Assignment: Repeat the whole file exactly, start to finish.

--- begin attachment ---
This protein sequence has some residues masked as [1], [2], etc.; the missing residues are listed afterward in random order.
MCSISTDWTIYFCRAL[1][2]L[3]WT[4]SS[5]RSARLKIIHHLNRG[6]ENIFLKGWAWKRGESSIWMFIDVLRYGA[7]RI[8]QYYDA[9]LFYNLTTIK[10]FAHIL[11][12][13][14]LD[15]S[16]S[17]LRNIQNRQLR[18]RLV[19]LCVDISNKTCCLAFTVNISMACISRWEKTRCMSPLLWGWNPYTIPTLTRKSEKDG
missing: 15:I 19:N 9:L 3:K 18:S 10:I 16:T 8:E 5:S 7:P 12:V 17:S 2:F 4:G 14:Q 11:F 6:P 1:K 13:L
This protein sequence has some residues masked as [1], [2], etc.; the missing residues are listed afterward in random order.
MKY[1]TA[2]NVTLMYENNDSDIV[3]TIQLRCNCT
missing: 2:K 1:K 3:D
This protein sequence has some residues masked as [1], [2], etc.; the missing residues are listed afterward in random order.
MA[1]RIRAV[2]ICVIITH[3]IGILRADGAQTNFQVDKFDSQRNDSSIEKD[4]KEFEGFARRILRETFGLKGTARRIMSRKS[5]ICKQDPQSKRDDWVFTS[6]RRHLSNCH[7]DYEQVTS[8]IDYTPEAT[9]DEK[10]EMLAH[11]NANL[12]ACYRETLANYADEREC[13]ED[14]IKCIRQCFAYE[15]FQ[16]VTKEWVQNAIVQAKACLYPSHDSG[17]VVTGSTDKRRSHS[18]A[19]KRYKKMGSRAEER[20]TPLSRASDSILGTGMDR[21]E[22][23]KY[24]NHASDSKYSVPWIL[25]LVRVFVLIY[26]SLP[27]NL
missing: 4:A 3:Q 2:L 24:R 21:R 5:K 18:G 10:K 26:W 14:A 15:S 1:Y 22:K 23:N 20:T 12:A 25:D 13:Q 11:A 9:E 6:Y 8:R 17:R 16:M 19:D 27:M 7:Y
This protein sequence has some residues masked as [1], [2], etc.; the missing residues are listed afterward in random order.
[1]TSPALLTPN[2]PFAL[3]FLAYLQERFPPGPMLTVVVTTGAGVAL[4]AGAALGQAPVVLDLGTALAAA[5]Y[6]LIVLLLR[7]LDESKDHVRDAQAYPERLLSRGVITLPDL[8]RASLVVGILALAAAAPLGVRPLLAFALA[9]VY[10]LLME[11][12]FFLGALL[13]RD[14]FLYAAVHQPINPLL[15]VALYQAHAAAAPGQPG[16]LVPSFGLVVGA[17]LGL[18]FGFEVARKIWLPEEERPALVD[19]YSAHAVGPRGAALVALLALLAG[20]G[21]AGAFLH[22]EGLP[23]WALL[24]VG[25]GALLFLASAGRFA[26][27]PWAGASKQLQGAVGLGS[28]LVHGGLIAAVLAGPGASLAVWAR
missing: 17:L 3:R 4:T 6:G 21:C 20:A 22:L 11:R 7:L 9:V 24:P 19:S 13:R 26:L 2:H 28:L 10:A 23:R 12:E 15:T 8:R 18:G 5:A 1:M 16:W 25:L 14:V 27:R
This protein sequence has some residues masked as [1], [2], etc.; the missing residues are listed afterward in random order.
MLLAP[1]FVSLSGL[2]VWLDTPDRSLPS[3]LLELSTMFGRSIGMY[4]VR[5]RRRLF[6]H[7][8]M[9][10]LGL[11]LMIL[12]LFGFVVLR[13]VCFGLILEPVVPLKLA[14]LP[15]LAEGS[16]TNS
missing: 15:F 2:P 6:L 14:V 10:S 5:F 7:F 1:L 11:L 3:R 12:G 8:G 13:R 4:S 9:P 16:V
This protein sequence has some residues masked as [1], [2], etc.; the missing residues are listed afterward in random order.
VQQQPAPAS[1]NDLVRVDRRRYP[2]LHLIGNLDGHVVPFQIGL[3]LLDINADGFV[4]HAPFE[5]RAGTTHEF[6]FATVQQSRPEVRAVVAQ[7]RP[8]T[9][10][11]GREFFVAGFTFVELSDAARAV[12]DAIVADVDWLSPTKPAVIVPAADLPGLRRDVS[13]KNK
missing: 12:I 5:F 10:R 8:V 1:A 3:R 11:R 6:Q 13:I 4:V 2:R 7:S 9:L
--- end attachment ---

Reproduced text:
This protein sequence has some residues masked as [1], [2], etc.; the missing residues are listed afterward in random order.
MCSISTDWTIYFCRAL[1][2]L[3]WT[4]SS[5]RSARLKIIHHLNRG[6]ENIFLKGWAWKRGESSIWMFIDVLRYGA[7]RI[8]QYYDA[9]LFYNLTTIK[10]FAHIL[11][12][13][14]LD[15]S[16]S[17]LRNIQNRQLR[18]RLV[19]LCVDISNKTCCLAFTVNISMACISRWEKTRCMSPLLWGWNPYTIPTLTRKSEKDG
missing: 15:I 19:N 9:L 3:K 18:S 10:I 16:T 8:E 5:S 7:P 12:V 17:S 2:F 4:G 14:Q 11:F 6:P 1:K 13:L
This protein sequence has some residues masked as [1], [2], etc.; the missing residues are listed afterward in random order.
MKY[1]TA[2]NVTLMYENNDSDIV[3]TIQLRCNCT
missing: 2:K 1:K 3:D
This protein sequence has some residues masked as [1], [2], etc.; the missing residues are listed afterward in random order.
MA[1]RIRAV[2]ICVIITH[3]IGILRADGAQTNFQVDKFDSQRNDSSIEKD[4]KEFEGFARRILRETFGLKGTARRIMSRKS[5]ICKQDPQSKRDDWVFTS[6]RRHLSNCH[7]DYEQVTS[8]IDYTPEAT[9]DEK[10]EMLAH[11]NANL[12]ACYRETLANYADEREC[13]ED[14]IKCIRQCFAYE[15]FQ[16]VTKEWVQNAIVQAKACLYPSHDSG[17]VVTGSTDKRRSHS[18]A[19]KRYKKMGSRAEER[20]TPLSRASDSILGTGMDR[21]E[22][23]KY[24]NHASDSKYSVPWIL[25]LVRVFVLIY[26]SLP[27]NL
missing: 4:A 3:Q 2:L 24:R 21:R 5:K 18:G 10:K 26:W 14:A 15:S 1:Y 22:K 23:N 20:T 12:A 25:D 13:Q 11:A 9:E 6:Y 8:R 17:R 16:M 19:D 27:M 7:Y
This protein sequence has some residues masked as [1], [2], etc.; the missing residues are listed afterward in random order.
[1]TSPALLTPN[2]PFAL[3]FLAYLQERFPPGPMLTVVVTTGAGVAL[4]AGAALGQAPVVLDLGTALAAA[5]Y[6]LIVLLLR[7]LDESKDHVRDAQAYPERLLSRGVITLPDL[8]RASLVVGILALAAAAPLGVRPLLAFALA[9]VY[10]LLME[11][12]FFLGALL[13]RD[14]FLYAAVHQPINPLL[15]VALYQAHAAAAPGQPG[16]LVPSFGLVVGA[17]LGL[18]FGFEVARKIWLPEEERPALVD[19]YSAHAVGPRGAALVALLALLAG[20]G[21]AGAFLH[22]EGLP[23]WALL[24]VG[25]GALLFLASAGRFA[26][27]PWAGASKQLQGAVGLGS[28]LVHGGLIAAVLAGPGASLAVWAR
missing: 17:L 3:R 4:T 6:G 21:C 20:A 22:L 11:R 7:L 9:V 24:P 19:S 13:R 26:L 2:H 28:L 10:A 23:R 12:E 15:T 8:R 18:G 5:A 1:M 16:W 25:L 14:V 27:R
This protein sequence has some residues masked as [1], [2], etc.; the missing residues are listed afterward in random order.
MLLAP[1]FVSLSGL[2]VWLDTPDRSLPS[3]LLELSTMFGRSIGMY[4]VR[5]RRRLF[6]H[7][8]M[9][10]LGL[11]LMIL[12]LFGFVVLR[13]VCFGLILEPVVPLKLA[14]LP[15]LAEGS[16]TNS
missing: 15:F 2:P 6:L 14:V 10:S 5:F 7:F 1:L 11:L 3:R 12:G 8:G 13:R 4:S 9:P 16:V
This protein sequence has some residues masked as [1], [2], etc.; the missing residues are listed afterward in random order.
VQQQPAPAS[1]NDLVRVDRRRYP[2]LHLIGNLDGHVVPFQIGL[3]LLDINADGFV[4]HAPFE[5]RAGTTHEF[6]FATVQQSRPEVRAVVAQ[7]RP[8]T[9][10][11]GREFFVAGFTFVELSDAARAV[12]DAIVADVDWLSPTKPAVIVPAADLPGLRRDVS[13]KNK
missing: 12:I 5:F 10:R 8:V 1:A 3:R 11:R 6:Q 13:I 4:V 2:R 7:S 9:L